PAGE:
Exposure Duration and Composition are Important Variables to Predict Short-Term Toxicity of Effluents to a Tropical Copepod, Acartia Sinjiensis

34 Pages Posted: 9 Oct 2021

See all articles by Sarah Stone

Sarah Stone

CSIRO Land and Water - Centre for Environmental Contaminants Research

Kitty S. McKnight

Macquarie University

Cristoph Naab

University of Augsburg

Darren J. Koppel

Australian Institute of Marine Science

Monique T. Binet

CSIRO Land and Water

Dianne F. Jolley

CSIRO Land and Water

Stuart L. Simpson

CSIRO Land and Water

Abstract

Predicting the toxicity of effluent exposures, which vary in duration, composition, and concentration, poses a challenge for ecological risk assessments. Effluent discharges may frequently result in the exposure of aquatic organisms to high concentrations of mixed contaminants for short durations. In the receiving environment effluents will undergo dilution and physical or chemical processes that further reduce contaminant concentrations at varying rates. To date, most studies comparing toxicity risks of continuous and pulsed contaminant exposures have focused on individual contaminants. In this study, the toxicity to the tropical euryhaline copepod Acartia sinjiensis from 6- and 18-h pulse and 78-h continuous exposures to two complex effluents was assessed. Observations of larval development success and population size were completed after a 78-h incubation period, to observe for latent effects after pulse exposures. The chemical compositions of the effluents were assessed over time and contaminant-specific declines were observed. These were characterised as either a minimal, steady, or rapid decline. Nauplii tolerated greater effluent concentrations for 6-h compared to 18-h pulses. Based on pulse-exposure concentrations, the 50% effect concentrations (EC50) were similar for continuous and 18-h exposures but up to 3-fold greater (lower toxicity) for the shorter 6-h exposures. Time-weighted average concentrations did not predict toxicity from pulse exposures of the effluents. Concentration-addition toxicity modelling using toxicity data from pulse exposures of single contaminants was useful for predicting the toxicity of chemical mixtures exposed for varying durations. Recommendations for modified approaches to assessing risks of short-term effluent discharges are discussed.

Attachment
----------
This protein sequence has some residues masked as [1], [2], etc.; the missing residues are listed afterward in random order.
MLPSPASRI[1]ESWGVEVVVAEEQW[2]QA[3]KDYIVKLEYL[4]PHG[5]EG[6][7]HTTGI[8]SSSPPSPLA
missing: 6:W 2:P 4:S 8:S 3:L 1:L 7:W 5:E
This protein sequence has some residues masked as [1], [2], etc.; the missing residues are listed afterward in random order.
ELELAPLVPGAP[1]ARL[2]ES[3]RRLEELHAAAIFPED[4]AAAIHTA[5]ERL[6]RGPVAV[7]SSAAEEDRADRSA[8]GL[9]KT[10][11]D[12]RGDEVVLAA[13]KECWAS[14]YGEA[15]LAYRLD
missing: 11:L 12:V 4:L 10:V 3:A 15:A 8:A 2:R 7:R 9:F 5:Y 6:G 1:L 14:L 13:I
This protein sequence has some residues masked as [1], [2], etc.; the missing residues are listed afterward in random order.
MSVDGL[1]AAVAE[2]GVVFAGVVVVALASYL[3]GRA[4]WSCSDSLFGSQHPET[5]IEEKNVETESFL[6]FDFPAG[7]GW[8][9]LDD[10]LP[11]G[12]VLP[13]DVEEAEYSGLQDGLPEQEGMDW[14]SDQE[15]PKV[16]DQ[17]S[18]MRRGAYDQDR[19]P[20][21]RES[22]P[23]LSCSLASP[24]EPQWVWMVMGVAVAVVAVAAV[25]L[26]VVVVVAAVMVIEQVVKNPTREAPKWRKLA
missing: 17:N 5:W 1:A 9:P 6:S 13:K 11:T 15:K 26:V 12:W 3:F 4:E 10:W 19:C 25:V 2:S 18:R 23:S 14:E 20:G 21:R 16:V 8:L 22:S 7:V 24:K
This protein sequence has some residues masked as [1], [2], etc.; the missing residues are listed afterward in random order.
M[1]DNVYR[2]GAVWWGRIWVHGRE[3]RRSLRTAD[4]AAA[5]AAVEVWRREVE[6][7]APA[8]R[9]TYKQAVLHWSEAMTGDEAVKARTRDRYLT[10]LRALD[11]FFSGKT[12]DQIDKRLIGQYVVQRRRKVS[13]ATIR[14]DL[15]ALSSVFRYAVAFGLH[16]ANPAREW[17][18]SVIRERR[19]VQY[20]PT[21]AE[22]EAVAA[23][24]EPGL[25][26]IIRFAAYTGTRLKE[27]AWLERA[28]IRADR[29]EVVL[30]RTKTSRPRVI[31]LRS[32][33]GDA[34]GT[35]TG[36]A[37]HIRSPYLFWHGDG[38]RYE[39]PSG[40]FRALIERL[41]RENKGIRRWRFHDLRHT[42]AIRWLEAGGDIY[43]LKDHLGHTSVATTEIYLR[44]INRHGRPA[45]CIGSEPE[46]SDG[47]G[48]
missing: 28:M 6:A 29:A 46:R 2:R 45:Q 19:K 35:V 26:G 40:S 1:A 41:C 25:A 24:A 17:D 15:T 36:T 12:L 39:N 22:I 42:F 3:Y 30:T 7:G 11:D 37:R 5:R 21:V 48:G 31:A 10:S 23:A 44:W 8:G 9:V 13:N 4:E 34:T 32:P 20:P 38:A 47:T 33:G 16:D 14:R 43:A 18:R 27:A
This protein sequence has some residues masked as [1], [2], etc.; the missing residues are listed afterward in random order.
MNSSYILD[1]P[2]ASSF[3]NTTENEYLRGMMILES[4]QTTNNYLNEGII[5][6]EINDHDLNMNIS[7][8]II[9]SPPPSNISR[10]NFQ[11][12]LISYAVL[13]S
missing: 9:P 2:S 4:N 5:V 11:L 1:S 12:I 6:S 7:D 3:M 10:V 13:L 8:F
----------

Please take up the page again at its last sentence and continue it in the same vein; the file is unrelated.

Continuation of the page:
Keywords: mixture toxicity, marine, intermittent, pulse, Metals, hydrocarbons

Suggested Citation

Stone, Sarah and McKnight, Kitty S. and Naab, Cristoph and Koppel, Darren J. and Binet, Monique T. and Jolley, Dianne F. and Simpson, Stuart L., Exposure Duration and Composition are Important Variables to Predict Short-Term Toxicity of Effluents to a Tropical Copepod, Acartia Sinjiensis. Available at SSRN: https://ssrn.com/abstract=3939420 or http://dx.doi.org/10.2139/ssrn.3939420

Sarah Stone (Contact Author)

CSIRO Land and Water - Centre for Environmental Contaminants Research ( email )

Lucas Heights
Australia

Kitty S. McKnight

Macquarie University ( email )

North Ryde
Sydney, New South Wales 2109
Australia

Cristoph Naab

University of Augsburg ( email )

Universitätsstr. 2
Augsburg, 86159
Germany

Darren J. Koppel

Australian Institute of Marine Science ( email )

Australia

Monique T. Binet

CSIRO Land and Water ( email )

Brisbane
Australia

Dianne F. Jolley

CSIRO Land and Water ( email )

Brisbane
Australia

Stuart L. Simpson

CSIRO Land and Water ( email )

Brisbane
Australia

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